Matt Dunham, Associated Press
Marina Litvinenko, the widow of former Russian intelligence officer Alexander Litvinenko, arrives with her son Anatoly on the day she is due to give evidence at the inquiry into her husband's death at the Royal Courts of Justice in London, Monday, Feb. 2, 2015. The body of former Russian agent Alexander Litvinenko was so radioactive that his post-mortem was "one of the most dangerous" ever undertaken and the isotope that killed him so rare it would not have been discovered by a normal autopsy, a pathologist said Wednesday.

LONDON — Alexander Litvinenko couldn't have poisoned himself accidentally with radioactive polonium, and received threats for years before his death, the former Russian spy's widow said Tuesday.

Marina Litvinenko told an inquiry that her husband couldn't have acquired nuclear materials because it was illegal and he would "not do any illegal things in this country."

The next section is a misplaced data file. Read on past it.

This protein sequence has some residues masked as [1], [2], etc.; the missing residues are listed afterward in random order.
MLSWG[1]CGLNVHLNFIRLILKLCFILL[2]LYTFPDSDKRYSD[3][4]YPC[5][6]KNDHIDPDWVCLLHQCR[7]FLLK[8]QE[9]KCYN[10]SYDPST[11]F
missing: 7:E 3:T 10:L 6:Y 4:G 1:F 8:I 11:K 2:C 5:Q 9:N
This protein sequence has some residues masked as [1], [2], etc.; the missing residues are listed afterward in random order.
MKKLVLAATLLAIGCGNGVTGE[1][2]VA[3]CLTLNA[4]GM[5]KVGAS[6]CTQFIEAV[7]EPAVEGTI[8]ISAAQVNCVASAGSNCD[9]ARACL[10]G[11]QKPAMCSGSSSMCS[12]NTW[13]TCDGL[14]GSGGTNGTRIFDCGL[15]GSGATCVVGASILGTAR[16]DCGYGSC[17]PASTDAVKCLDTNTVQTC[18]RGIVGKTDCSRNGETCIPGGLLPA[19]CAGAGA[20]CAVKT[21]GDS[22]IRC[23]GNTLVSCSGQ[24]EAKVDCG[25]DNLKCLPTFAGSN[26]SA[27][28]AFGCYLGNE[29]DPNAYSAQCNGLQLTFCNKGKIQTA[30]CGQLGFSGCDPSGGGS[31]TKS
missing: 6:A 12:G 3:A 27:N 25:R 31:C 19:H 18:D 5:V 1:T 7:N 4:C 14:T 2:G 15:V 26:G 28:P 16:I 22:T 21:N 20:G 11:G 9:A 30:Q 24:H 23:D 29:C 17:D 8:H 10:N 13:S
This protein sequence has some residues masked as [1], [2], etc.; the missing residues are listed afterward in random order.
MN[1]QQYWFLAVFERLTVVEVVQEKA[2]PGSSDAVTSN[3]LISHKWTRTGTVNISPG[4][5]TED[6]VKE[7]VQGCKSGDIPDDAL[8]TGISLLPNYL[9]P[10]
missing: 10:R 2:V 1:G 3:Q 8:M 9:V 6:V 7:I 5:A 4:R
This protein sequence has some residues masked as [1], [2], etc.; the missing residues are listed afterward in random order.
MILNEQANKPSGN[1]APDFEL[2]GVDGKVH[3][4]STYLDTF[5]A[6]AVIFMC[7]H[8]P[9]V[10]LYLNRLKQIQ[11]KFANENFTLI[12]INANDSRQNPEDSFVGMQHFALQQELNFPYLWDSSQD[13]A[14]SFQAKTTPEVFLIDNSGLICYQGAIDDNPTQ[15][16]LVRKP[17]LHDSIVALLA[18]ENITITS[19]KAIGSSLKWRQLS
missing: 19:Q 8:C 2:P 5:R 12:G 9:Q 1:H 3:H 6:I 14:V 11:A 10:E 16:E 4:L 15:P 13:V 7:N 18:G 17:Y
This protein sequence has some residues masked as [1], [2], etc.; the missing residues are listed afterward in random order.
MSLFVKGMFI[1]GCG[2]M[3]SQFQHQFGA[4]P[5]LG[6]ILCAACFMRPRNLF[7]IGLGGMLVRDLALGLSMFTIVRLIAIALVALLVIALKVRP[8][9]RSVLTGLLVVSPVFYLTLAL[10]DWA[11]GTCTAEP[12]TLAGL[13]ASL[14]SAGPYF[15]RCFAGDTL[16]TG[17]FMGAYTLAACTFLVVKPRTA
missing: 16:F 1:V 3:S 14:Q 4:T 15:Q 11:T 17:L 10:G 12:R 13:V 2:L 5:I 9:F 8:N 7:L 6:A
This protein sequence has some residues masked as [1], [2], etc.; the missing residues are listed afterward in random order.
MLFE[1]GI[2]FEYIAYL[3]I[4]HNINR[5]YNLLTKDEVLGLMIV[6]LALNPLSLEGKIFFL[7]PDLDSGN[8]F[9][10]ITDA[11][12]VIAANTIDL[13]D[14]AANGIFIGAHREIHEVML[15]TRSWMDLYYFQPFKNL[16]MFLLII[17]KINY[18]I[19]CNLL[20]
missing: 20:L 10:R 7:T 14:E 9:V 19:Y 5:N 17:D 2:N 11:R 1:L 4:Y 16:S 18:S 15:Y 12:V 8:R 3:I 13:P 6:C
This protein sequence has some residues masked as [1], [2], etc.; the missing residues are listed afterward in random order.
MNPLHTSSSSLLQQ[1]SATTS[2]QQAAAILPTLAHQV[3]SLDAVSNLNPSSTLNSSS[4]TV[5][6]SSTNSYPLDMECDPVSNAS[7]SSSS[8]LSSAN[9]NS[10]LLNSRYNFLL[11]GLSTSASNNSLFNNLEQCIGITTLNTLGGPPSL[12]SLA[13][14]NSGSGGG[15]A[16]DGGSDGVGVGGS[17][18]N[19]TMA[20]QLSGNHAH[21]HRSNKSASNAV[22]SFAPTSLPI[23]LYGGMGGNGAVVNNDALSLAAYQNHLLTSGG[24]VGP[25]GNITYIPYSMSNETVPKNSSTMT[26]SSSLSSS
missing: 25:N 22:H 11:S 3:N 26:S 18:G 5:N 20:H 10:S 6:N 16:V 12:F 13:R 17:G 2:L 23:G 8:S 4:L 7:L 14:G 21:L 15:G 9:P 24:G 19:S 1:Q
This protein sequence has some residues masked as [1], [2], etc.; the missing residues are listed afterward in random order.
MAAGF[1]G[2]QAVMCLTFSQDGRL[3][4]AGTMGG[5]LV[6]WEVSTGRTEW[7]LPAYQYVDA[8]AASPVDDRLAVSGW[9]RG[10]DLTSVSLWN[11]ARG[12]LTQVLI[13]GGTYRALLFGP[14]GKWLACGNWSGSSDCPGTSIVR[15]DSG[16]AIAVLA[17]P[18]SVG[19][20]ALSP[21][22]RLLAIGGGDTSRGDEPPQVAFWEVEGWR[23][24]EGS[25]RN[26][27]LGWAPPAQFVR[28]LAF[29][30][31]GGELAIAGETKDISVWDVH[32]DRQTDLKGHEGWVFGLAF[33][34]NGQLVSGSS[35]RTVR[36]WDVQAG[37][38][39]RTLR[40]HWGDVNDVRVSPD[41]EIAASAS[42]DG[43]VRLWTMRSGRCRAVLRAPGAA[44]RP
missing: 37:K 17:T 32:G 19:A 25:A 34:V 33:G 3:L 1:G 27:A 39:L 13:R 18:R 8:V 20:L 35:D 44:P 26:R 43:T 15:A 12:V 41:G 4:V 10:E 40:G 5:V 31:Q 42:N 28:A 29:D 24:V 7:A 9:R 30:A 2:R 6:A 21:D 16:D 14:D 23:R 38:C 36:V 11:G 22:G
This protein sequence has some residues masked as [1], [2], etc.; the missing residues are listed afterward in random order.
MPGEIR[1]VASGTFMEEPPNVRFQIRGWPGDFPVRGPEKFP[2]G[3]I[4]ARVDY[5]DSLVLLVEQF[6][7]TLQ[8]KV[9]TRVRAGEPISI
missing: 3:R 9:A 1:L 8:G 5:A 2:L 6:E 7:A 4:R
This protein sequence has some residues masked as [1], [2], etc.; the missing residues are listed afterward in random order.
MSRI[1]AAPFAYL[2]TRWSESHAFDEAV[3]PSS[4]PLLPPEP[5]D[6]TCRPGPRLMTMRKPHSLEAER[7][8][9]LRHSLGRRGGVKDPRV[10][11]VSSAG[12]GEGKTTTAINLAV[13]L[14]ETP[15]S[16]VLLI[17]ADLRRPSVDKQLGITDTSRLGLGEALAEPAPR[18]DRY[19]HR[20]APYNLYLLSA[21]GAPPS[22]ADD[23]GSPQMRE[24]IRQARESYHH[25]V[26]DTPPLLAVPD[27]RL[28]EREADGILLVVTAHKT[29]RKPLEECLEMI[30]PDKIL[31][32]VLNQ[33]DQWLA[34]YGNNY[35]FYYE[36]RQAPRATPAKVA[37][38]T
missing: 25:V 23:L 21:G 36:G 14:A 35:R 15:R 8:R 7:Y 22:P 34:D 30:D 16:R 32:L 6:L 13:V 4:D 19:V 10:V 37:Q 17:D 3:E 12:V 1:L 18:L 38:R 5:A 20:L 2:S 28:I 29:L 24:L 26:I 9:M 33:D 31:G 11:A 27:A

A former Russian security services agent who moved to London and became a strong critic of the Kremlin, Litvinenko became sick after drinking tea laced with polonium-210 at a London hotel on Nov. 1, 2006.

He died on Nov. 23, a day after signing a statement blaming Russian President Vladimir Putin for his poisoning. His wife said his last words to her were "I love you so much.'"

She said Litvinenko, who had become a supporter of the Chechen cause, converted to Islam from his hospital bed. She said that when he told his Russian Orthodox father about the conversion, the older man said: "At least you're not a communist."

Marina Litvinenko said her husband had received threats after he began speaking out against the Kremlin.

In 2002, he received an email from a former colleague saying "get your will ready in advance." The couple's London home was later fire-bombed.

Two weeks before he was poisoned, Litvinenko appeared at a public meeting in London and blamed Putin for the murder of journalist Anna Politkovskaya, who had been shot dead in Moscow.

British police have named two Russian men, former KGB agent Andrei Lugovoi and Dmitry Kovtun, as prime suspects in Litvinenko's death. They deny involvement, and Russia has refused to extradite them.

An inquiry led by judge Robert Owen is examining the circumstances of Litvinenko's death and whether the Russian state was involved.